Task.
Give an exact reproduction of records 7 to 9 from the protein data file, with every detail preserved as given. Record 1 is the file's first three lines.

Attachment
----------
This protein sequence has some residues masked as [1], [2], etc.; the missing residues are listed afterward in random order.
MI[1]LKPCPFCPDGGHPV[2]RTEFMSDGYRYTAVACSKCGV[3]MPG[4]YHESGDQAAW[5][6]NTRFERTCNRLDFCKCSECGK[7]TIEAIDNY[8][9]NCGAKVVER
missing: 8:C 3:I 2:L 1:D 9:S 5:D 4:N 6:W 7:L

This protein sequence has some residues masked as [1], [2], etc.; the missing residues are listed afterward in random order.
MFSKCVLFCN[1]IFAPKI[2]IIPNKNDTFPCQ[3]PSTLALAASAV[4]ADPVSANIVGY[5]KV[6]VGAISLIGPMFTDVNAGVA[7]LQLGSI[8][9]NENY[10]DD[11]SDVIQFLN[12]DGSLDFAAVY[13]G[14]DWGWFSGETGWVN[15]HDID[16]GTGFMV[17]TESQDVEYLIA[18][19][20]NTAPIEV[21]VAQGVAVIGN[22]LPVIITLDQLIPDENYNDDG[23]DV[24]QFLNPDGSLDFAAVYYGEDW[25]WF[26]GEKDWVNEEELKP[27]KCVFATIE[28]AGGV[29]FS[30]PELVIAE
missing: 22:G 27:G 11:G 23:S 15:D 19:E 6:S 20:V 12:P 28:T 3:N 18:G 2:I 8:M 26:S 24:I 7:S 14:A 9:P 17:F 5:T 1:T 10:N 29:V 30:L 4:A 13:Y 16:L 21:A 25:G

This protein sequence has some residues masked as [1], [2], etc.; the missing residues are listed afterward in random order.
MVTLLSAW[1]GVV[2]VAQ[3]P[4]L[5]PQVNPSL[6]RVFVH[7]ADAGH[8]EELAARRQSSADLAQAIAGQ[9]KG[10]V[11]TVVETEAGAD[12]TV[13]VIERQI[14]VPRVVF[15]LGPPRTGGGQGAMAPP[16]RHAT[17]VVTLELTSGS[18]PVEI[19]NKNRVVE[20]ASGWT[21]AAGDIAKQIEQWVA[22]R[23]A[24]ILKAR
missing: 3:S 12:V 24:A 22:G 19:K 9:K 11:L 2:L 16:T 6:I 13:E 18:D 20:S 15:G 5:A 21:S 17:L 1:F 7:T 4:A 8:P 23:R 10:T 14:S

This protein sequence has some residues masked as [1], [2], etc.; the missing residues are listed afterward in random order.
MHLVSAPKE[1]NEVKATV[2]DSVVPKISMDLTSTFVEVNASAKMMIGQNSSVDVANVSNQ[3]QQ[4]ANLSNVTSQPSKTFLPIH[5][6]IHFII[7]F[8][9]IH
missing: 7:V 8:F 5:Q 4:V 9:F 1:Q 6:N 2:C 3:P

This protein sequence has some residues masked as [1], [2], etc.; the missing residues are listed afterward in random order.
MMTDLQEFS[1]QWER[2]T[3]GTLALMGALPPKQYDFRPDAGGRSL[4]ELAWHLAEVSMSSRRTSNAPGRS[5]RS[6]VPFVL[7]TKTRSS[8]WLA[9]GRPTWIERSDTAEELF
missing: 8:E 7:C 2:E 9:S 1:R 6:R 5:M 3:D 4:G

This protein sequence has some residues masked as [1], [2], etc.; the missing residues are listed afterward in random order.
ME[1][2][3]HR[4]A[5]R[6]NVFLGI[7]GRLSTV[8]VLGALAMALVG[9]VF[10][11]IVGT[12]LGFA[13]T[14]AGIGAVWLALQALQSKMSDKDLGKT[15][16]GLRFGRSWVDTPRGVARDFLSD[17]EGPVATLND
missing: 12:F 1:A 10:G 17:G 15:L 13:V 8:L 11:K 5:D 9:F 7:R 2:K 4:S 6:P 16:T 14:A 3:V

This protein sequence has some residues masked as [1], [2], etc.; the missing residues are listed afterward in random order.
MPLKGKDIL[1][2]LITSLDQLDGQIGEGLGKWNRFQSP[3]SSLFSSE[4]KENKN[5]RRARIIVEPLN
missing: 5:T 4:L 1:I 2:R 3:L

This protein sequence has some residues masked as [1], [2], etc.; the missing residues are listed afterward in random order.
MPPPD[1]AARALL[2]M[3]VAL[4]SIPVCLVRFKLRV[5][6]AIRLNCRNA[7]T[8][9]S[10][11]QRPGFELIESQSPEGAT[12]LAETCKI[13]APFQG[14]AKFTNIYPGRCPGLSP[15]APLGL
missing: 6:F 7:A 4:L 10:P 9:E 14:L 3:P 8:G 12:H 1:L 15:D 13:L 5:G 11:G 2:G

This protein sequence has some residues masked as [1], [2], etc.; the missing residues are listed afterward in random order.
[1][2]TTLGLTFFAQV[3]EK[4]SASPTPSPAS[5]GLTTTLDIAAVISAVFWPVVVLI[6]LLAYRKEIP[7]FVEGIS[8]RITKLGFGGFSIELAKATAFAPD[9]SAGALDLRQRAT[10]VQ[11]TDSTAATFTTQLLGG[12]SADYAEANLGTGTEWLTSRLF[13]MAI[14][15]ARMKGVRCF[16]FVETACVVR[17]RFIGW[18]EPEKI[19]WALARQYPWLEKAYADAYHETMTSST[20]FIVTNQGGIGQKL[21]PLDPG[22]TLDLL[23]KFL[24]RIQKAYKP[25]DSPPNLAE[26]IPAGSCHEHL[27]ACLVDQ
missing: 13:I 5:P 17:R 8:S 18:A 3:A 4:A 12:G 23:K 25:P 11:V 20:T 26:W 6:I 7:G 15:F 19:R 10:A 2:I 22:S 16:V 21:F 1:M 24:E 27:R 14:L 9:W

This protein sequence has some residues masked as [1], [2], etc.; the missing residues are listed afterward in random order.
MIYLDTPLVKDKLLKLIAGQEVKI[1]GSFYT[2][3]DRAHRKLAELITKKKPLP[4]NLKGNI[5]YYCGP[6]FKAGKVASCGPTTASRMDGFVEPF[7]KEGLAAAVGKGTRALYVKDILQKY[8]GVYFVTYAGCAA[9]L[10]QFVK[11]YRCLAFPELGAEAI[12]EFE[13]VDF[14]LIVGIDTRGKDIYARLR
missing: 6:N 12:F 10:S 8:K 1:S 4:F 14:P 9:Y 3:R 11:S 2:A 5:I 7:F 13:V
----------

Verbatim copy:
This protein sequence has some residues masked as [1], [2], etc.; the missing residues are listed afterward in random order.
MPLKGKDIL[1][2]LITSLDQLDGQIGEGLGKWNRFQSP[3]SSLFSSE[4]KENKN[5]RRARIIVEPLN
missing: 5:T 4:L 1:I 2:R 3:L

This protein sequence has some residues masked as [1], [2], etc.; the missing residues are listed afterward in random order.
MPPPD[1]AARALL[2]M[3]VAL[4]SIPVCLVRFKLRV[5][6]AIRLNCRNA[7]T[8][9]S[10][11]QRPGFELIESQSPEGAT[12]LAETCKI[13]APFQG[14]AKFTNIYPGRCPGLSP[15]APLGL
missing: 6:F 7:A 4:L 10:P 9:E 14:L 3:P 8:G 12:H 1:L 15:D 13:L 5:G 11:G 2:G

This protein sequence has some residues masked as [1], [2], etc.; the missing residues are listed afterward in random order.
[1][2]TTLGLTFFAQV[3]EK[4]SASPTPSPAS[5]GLTTTLDIAAVISAVFWPVVVLI[6]LLAYRKEIP[7]FVEGIS[8]RITKLGFGGFSIELAKATAFAPD[9]SAGALDLRQRAT[10]VQ[11]TDSTAATFTTQLLGG[12]SADYAEANLGTGTEWLTSRLF[13]MAI[14][15]ARMKGVRCF[16]FVETACVVR[17]RFIGW[18]EPEKI[19]WALARQYPWLEKAYADAYHETMTSST[20]FIVTNQGGIGQKL[21]PLDPG[22]TLDLL[23]KFL[24]RIQKAYKP[25]DSPPNLAE[26]IPAGSCHEHL[27]ACLVDQ
missing: 13:I 5:P 17:R 8:S 18:A 3:A 4:A 12:G 23:K 25:P 11:V 20:T 26:W 6:I 7:G 15:F 19:R 10:A 2:I 22:S 16:V 21:F 1:M 24:E 27:R 14:L 9:W